How to Heap Burning Coals

The Dangers At This Present Time

People only need to look at social media sites or read the responses to internet blog or news sites to see the extreme vitriol (harsh and angry expressions) being written about both the candidates, Republican and Democrat, for the 2016 November election here in the United States.  

Having experienced many elections in the past, I never dreamed that political conditions would be as extreme as they are today.  These conditions call for an appropriate response from Christians, who need to be guided by the Holy Spirit and the Scriptures, rather than the advice of the misguided politicians or media commentators of this world.  Learning from history, we can clearly see where the actions of disgruntled people may lead us because even now rebellion, insurrection, and revolution are being advocated if either Clinton or Trump  is elected, all in the name of freedom and democracy.  

Mob Rule and Peer Pressure

I have witnessed firsthand what mob rule and insurrection may lead to, and the consequences would be extremely detrimental to all of us.  (Click here for a pictorial history of the riots in our community in 1970.)  I was present to hear first Jerry Rubin’s and then William Kuntzler’s inflammatory speeches that ultimately led to the riots in Isla Vista, California (near the University of California in Santa Barbara where I was a student), along with the burning of the Bank of America, and I saw how tempting it could be to join in with those who advocated rebellion and violence.  It’s easier to join the violent mob than it is to resist it, especially if stones are skipping by you!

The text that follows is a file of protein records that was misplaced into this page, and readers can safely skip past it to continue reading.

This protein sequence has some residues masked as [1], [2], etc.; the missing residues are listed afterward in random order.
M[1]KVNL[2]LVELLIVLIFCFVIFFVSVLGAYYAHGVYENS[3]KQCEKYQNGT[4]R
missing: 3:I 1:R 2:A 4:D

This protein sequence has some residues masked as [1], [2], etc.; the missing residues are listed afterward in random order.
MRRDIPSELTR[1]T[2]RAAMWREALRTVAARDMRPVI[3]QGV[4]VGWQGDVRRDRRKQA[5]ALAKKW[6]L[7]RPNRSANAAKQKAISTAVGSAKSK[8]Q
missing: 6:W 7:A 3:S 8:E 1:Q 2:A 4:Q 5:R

We need only turn to the Apostle Paul’s letter to the Romans to learn what our proper responses should be during and after the election season coming up.  Here is what Paul wrote to the Roman Church, a Body of Christ that eventually had to endure the worst of persecutions and hatred from the Roman government itself:

Every person is to be in subjection to the governing authorities. For there is no authority except from God, and those which exist are established by God. Therefore whoever resists authority has opposed the ordinance of God; and they who have opposed will receive condemnation upon themselves. For rulers are not a cause of fear for good behavior, but for evil. Do you want to have no fear of authority? Do what is good and you will have praise from the same; for it is a minister of God to you for good. But if you do what is evil, be afraid; for it does not bear the sword for nothing; for it is a minister of God, an avenger who brings wrath on the one who practices evil. Therefore it is necessary to be in subjection, not only because of wrath, but also for conscience’ sake. For because of this you also pay taxes, for rulers are servants of God, devoting themselves to this very thing. Render to all what is due them: tax to whom tax is due; custom to whom custom; fear to whom fear; honor to whom honor. (Romans 13:1-7)

Rulers Are Established by God